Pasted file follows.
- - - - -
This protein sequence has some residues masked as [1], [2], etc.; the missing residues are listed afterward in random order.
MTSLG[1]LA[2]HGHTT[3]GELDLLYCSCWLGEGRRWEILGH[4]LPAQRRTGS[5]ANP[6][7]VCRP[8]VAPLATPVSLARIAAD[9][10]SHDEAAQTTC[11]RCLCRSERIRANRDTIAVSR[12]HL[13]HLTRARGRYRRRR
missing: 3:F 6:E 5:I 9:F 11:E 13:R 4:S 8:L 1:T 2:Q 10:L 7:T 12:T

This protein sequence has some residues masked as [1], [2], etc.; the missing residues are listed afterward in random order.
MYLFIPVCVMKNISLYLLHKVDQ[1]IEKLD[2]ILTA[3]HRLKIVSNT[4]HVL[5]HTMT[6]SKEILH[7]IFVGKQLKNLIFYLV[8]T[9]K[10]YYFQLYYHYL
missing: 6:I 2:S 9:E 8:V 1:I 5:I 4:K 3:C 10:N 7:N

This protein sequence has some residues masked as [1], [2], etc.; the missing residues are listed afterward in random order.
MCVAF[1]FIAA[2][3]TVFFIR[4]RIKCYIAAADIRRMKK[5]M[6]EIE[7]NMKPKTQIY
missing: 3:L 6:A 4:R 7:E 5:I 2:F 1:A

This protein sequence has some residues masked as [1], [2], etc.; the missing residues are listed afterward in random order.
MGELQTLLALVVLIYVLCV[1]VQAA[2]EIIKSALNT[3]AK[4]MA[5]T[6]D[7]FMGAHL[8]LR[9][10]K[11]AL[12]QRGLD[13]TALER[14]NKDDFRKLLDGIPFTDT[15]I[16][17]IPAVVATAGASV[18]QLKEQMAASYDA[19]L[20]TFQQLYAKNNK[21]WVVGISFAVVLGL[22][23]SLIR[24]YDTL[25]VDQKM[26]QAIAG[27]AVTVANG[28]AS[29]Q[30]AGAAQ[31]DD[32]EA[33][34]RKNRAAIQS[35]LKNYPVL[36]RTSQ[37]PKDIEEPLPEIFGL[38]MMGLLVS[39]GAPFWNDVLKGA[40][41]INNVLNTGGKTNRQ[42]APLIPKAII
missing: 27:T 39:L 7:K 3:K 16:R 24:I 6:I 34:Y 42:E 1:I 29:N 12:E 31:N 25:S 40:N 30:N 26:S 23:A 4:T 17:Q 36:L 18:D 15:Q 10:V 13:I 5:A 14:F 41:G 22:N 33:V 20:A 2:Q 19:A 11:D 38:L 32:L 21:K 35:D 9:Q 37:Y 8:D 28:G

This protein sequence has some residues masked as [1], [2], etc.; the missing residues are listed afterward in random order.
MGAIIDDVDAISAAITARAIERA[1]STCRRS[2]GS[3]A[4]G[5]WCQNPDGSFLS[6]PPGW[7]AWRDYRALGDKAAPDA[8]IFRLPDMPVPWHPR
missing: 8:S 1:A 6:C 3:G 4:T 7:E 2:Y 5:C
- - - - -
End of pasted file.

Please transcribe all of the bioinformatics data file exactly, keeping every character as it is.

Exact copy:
This protein sequence has some residues masked as [1], [2], etc.; the missing residues are listed afterward in random order.
MTSLG[1]LA[2]HGHTT[3]GELDLLYCSCWLGEGRRWEILGH[4]LPAQRRTGS[5]ANP[6][7]VCRP[8]VAPLATPVSLARIAAD[9][10]SHDEAAQTTC[11]RCLCRSERIRANRDTIAVSR[12]HL[13]HLTRARGRYRRRR
missing: 3:F 6:E 5:I 9:F 11:E 13:R 4:S 8:L 1:T 2:Q 10:L 7:T 12:T

This protein sequence has some residues masked as [1], [2], etc.; the missing residues are listed afterward in random order.
MYLFIPVCVMKNISLYLLHKVDQ[1]IEKLD[2]ILTA[3]HRLKIVSNT[4]HVL[5]HTMT[6]SKEILH[7]IFVGKQLKNLIFYLV[8]T[9]K[10]YYFQLYYHYL
missing: 6:I 2:S 9:E 8:V 1:I 5:I 4:K 3:C 10:N 7:N

This protein sequence has some residues masked as [1], [2], etc.; the missing residues are listed afterward in random order.
MCVAF[1]FIAA[2][3]TVFFIR[4]RIKCYIAAADIRRMKK[5]M[6]EIE[7]NMKPKTQIY
missing: 3:L 6:A 4:R 7:E 5:I 2:F 1:A

This protein sequence has some residues masked as [1], [2], etc.; the missing residues are listed afterward in random order.
MGELQTLLALVVLIYVLCV[1]VQAA[2]EIIKSALNT[3]AK[4]MA[5]T[6]D[7]FMGAHL[8]LR[9][10]K[11]AL[12]QRGLD[13]TALER[14]NKDDFRKLLDGIPFTDT[15]I[16][17]IPAVVATAGASV[18]QLKEQMAASYDA[19]L[20]TFQQLYAKNNK[21]WVVGISFAVVLGL[22][23]SLIR[24]YDTL[25]VDQKM[26]QAIAG[27]AVTVANG[28]AS[29]Q[30]AGAAQ[31]DD[32]EA[33][34]RKNRAAIQS[35]LKNYPVL[36]RTSQ[37]PKDIEEPLPEIFGL[38]MMGLLVS[39]GAPFWNDVLKGA[40][41]INNVLNTGGKTNRQ[42]APLIPKAII
missing: 27:T 39:L 7:K 3:K 16:R 24:I 6:I 34:Y 42:E 1:I 29:N 12:E 31:N 25:S 40:N 30:N 26:S 23:A 4:T 17:Q 36:L 18:D 15:Q 10:V 13:I 5:A 14:F 41:G 22:N 33:V 20:A 2:Q 19:A 11:D 38:L 32:L 21:K 35:D 9:Q 37:Y 8:D 28:G

This protein sequence has some residues masked as [1], [2], etc.; the missing residues are listed afterward in random order.
MGAIIDDVDAISAAITARAIERA[1]STCRRS[2]GS[3]A[4]G[5]WCQNPDGSFLS[6]PPGW[7]AWRDYRALGDKAAPDA[8]IFRLPDMPVPWHPR
missing: 8:S 1:A 6:C 3:G 4:T 7:E 2:Y 5:C